Above watch: Concerned about access to abortion, a topless activist staged a dramatic interruption at a news conference held by Quebec’s culture minister at the National Assembly. Caroline Plante has more.
MONTREAL — An activist stormed the National Assembly in Quebec City on Thursday, denouncing the province’s proposed controversial health legislation in an unexpected manner.
Dramatically interrupting a news conference held by Quebec’s Minister of Culture and Communications, the protester stood in front of the media next to a bemused Hélène David (MNA for Outremont) for nearly half a minute.
Shouting in French “Mon utérus. Ma priorité” (my uterus, my choice), she bared her breasts, across which were emblazoned the words “Priorité IVG” — an acronym for “interruption volontaire de grossesse” or voluntary interruption of pregnancy.
READ MORE: Abortion access varies widely across Canada
The protester has been identified as Neda Topaloski, a member of the Quebec chapter of Femen, an international feminist movement known for staging topless protests.
She gained entry to the National Assembly by getting media accreditation from the press gallery via a temporary press pass, issued to her as a journalist for Libération Next magazine.
Topaloski was recently removed from the House of Commons in Ottawa after taking her top off in a protest against Bill C-51 in March.
“Bill 20 deprives thousands of women of their rights and puts an end to a politic at the very foundation of gender equality.”
Femen has issued a statement via its Facebook page, criticizing Quebec’s proposed new health legislation: Bill 20.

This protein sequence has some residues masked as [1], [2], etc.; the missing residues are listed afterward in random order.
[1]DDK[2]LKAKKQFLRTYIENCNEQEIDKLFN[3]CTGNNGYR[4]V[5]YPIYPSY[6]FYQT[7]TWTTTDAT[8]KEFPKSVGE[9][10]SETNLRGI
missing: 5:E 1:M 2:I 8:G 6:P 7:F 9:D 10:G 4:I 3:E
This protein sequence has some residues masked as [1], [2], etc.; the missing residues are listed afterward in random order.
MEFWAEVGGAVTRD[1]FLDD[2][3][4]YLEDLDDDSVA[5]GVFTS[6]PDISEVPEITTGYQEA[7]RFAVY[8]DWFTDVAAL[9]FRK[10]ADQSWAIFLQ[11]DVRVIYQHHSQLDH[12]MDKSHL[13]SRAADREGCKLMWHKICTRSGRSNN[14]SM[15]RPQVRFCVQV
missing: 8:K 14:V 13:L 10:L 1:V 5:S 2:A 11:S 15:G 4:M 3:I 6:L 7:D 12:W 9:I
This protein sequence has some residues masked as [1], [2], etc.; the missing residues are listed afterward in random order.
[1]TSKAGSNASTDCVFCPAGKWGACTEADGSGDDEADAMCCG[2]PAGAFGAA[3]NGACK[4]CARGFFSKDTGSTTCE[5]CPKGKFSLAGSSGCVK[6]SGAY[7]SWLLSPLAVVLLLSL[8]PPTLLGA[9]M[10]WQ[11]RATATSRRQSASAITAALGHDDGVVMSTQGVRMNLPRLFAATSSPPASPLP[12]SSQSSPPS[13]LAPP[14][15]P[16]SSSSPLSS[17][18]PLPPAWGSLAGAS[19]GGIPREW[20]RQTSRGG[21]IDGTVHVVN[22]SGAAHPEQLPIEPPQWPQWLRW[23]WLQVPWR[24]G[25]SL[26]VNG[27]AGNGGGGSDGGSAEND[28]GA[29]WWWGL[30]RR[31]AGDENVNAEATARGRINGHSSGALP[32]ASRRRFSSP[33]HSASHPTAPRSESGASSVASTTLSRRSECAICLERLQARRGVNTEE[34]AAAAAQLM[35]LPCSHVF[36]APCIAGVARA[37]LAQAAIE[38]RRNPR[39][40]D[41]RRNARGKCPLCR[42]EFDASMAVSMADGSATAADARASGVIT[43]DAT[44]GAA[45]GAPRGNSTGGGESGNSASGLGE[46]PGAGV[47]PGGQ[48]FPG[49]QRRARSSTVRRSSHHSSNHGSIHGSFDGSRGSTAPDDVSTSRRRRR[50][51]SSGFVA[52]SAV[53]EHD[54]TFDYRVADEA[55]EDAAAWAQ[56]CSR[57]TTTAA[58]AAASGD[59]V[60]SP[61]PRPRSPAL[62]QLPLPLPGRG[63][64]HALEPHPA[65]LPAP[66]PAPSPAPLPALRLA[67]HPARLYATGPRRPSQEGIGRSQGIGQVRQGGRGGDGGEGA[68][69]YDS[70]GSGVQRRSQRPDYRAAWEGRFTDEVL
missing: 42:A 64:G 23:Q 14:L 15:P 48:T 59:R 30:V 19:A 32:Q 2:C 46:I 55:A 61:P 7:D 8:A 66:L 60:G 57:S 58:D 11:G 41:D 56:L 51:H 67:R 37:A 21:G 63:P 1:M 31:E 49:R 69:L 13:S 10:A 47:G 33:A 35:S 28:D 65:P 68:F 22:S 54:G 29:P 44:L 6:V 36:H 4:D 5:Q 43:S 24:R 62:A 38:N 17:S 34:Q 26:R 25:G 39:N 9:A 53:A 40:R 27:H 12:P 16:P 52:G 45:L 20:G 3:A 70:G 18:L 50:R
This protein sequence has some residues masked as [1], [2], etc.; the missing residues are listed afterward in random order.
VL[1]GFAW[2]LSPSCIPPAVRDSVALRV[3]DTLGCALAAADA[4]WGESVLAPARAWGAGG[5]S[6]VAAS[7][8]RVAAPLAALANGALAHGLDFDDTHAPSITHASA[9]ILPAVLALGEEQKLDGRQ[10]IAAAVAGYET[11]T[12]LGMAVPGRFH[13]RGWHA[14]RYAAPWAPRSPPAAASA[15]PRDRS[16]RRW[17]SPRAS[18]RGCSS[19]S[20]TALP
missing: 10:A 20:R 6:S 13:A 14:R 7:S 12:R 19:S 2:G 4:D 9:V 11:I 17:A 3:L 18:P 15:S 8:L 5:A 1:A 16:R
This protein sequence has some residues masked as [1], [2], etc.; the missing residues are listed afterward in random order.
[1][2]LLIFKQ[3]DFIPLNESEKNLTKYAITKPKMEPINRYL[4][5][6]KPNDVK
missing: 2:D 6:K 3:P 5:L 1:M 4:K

Concerned that with Bill 20, austerity measures and cuts to healthcare, services for women will be eroded, “enslaving women to a patriarchal economy,” Femen is calling for “free and unconditional access to abortion procedures.”
“We are outraged,” the Femen statement read.
“With Bill 20, the Minister of Health abolishes free access to abortion: the operation loses its medical status of ‘priority,’ which means that the public health system will not be able to provide nearly enough abortions compared to what is needed.
“It is not because Gaétan Barrette doesn’t have a uterus himself that he gets to decide that humans who do are secondary!”
Will Bill 20 limit access to abortion?
The controversial health bill came under fire last month after it was revealed it may contain measures that could limit access to abortion (read more about that here).
Women’s groups spoke out after notes for the bill were allegedly leaked, concerned the bill could restrict access to abortion.
Quebec’s Federation of Nurses told Global News that its members were worried.
“We will be watching this extremely closely,” federation spokesperson Nancy Bédard said on March 25.
“There should not be any going back on women’s acquired rights.”
However, Quebec’s Health Minister Gaétan Barrette defended Bill 20, suggesting the proposed legislation would actually lead doctors to perform more services, including abortions.